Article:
What does the big shutdown mean for solar?

Renewable Energy World, SEIA summarize areas where U.S. government shutdown will likely affect solar, renewables programs
For the first time since late 1995, a fractious impasse in Washington has led to a shutdown of the U.S. government. While the mainstream media outlets are replete with stories about the impact of the Congressional (in)action on various Federal agencies as well as on average citizens, solar and renewables advocates and content creators have also started reporting on the negative implications of the shutdown on the clean energy sector.

Jim Montgomery’s timely piece at Renewable Energy World kicks off with an overview of the overall shutdown (800,000 Fed workers furloughed, most Bureau of Land Management, Environmental Protection Agency workers sent home, etc.), then segues into “how the U.S. federal government shutdown could directly impact the renewable energy sector.” He runs through several categories where the pain will be shared: project permitting and approval, 1603 grants, R&D, education and information, and power grid activities.

In a telling sign of growing unease among those in the midst of pushing projects through the development cycle, Jim noted that REW had “asked several solar and wind energy project developers with extensive pipelines of large-scale projects at various stages of progress and approvals how they think the shutdown will affect those projects and their business. All of them declined to comment.”

As one might expect, DC-based SEIA is on the case as well. In a statement issued by the association, chief exec Rhone Resch expressed a deep disappointment with Congress and noted that “a prolonged shutdown could be disruptive to the U.S. economy and hamper future growth,” in general and the domestic solar industry in particular. The release then lists some areas where impacts would be likely felt in the solar sector (presented verbatim below), most of which overlap or complement the REW reporting:

  • “The Bureau of Land Management (BLM) solar permitting activities are on hold until an appropriations bill is signed into law. Construction of solar projects under an existing right-of-way grant may proceed as usual, unless that construction may result in damage to governmental property or may cause a threat to safety.”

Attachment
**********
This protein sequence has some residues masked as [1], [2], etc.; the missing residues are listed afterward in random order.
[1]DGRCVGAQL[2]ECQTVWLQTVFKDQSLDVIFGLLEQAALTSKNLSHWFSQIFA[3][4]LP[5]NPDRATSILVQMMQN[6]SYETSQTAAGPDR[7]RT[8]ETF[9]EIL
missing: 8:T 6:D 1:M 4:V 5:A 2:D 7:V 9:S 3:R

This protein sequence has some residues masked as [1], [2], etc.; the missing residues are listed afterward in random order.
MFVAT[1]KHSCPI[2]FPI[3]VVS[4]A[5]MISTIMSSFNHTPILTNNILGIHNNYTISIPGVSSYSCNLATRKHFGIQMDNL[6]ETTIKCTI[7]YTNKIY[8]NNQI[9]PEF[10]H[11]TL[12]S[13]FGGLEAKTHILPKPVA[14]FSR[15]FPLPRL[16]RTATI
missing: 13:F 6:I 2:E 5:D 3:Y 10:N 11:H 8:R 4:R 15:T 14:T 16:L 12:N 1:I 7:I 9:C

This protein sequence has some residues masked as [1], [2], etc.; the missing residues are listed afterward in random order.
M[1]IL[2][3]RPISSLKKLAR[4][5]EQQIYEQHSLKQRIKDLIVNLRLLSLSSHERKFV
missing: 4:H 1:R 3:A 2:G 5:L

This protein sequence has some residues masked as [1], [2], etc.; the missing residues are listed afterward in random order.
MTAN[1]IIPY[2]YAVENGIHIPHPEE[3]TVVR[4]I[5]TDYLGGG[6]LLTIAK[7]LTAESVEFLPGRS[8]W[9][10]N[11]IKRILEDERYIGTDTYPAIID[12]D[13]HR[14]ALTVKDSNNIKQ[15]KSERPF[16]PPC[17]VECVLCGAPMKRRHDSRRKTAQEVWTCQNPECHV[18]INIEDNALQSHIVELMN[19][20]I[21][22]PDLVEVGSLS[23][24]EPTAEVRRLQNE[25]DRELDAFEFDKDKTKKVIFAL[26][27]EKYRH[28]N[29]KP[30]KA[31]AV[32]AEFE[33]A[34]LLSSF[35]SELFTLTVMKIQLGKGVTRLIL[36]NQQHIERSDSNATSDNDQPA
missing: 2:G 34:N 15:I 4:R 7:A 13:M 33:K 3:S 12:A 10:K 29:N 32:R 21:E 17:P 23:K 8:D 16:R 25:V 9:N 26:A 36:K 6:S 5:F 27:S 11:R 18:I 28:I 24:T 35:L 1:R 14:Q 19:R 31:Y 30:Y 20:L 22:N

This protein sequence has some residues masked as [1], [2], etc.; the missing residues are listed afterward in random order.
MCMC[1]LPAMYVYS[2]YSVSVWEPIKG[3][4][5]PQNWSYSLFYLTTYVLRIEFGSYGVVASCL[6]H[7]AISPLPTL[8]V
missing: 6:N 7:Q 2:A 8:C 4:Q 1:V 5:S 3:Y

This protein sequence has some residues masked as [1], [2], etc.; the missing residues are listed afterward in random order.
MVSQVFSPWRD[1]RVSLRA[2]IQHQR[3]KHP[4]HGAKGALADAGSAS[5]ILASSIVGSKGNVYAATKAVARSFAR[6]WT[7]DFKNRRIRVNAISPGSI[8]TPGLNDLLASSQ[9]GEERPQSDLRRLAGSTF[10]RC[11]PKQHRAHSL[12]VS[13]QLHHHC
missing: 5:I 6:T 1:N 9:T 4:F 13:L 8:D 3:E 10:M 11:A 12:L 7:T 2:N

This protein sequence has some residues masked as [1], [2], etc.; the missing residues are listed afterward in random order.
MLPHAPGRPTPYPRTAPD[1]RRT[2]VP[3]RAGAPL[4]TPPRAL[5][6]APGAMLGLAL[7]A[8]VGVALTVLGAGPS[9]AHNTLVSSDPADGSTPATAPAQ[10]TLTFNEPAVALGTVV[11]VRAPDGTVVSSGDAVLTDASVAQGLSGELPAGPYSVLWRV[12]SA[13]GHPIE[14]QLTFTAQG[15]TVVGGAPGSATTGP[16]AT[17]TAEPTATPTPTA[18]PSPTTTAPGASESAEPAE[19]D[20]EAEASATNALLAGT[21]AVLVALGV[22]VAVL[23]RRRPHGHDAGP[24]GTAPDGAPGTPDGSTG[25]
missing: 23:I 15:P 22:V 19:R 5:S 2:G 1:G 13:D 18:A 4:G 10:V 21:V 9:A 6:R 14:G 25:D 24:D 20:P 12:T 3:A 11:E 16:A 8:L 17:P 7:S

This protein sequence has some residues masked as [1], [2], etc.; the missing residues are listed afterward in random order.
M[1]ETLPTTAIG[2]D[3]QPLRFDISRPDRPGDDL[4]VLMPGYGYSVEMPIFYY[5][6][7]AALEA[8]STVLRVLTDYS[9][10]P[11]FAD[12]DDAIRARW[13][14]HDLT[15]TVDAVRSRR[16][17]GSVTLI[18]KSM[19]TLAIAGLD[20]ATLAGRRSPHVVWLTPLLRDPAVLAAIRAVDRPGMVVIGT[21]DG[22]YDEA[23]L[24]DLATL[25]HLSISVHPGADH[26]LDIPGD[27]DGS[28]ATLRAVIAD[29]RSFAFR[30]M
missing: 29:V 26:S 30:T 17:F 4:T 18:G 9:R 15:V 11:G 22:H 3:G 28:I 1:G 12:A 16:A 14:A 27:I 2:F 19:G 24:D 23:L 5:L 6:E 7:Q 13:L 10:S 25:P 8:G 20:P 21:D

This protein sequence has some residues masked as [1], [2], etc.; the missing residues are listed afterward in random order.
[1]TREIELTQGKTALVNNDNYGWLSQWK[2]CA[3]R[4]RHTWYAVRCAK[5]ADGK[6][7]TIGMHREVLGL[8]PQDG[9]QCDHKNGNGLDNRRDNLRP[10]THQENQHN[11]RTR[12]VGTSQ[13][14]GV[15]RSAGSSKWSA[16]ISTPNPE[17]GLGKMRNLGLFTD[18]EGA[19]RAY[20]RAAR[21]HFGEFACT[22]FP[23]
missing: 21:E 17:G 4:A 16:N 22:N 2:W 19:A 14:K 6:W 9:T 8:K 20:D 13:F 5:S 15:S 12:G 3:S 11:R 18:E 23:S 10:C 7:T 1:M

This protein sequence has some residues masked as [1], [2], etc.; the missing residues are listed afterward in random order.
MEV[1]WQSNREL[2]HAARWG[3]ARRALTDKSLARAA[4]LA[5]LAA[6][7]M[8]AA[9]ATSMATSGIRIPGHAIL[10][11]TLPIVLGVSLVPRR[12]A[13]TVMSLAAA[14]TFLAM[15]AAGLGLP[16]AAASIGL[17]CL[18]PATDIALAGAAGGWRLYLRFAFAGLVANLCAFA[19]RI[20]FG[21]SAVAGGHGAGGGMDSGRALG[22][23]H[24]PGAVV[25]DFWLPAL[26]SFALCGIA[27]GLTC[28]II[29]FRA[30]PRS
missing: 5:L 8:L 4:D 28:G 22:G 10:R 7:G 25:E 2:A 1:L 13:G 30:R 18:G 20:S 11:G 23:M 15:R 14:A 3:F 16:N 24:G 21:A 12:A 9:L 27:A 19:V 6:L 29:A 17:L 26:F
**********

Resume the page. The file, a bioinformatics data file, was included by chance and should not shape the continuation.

• “If the shutdown is short-lived, the Department of Energy expects to continue operating as usual, because it has funds from prior years that it can use to pay for salaries and contracts. However, DOE warns that a ‘prolonged lapse in appropriations’ will require many employees to be furloughed. For the time being, though, the Solar Program, the Loan Program Office and the national labs will continue operating.”
    • (Curator’s note: Press releases from the hosting Orange County Great Park and DOE say that the shutdown will have no impact on the Solar Decathlon, which “is funded by a mix of last year’s federal funding and at least 30 private-sector sponsors.” I will be visiting #SD2013 tomorrow/Wednesday; the event will open to the public on Thursday, Oct. 3.)
  • “Like DOE, the Federal Energy Regulatory Commission has funding available from prior years to temporarily continue its normal operations and has published a notice to that effect. If the shutdown lasts longer than FERC has money to pay salaries, FERC will notify the public that most of its operations will pause. In that event, the Commissioners will still be available to vote on orders that require Commission action, but new filings and public comments will not be accepted. Deadlines and due dates will be adjusted accordingly.”
  • “At the Treasury Department, all 1603 Program office personnel have been furloughed. No 1603 grants will be issued during the shutdown. The 1603 Program online application system will remain open and allow certain changes and updates to project status.”

One thing’s for certain: the longer this case of political malpractice lasts, the greater the deleterious impact on the national interest and an increasingly important part of that interest–the solar energy industry.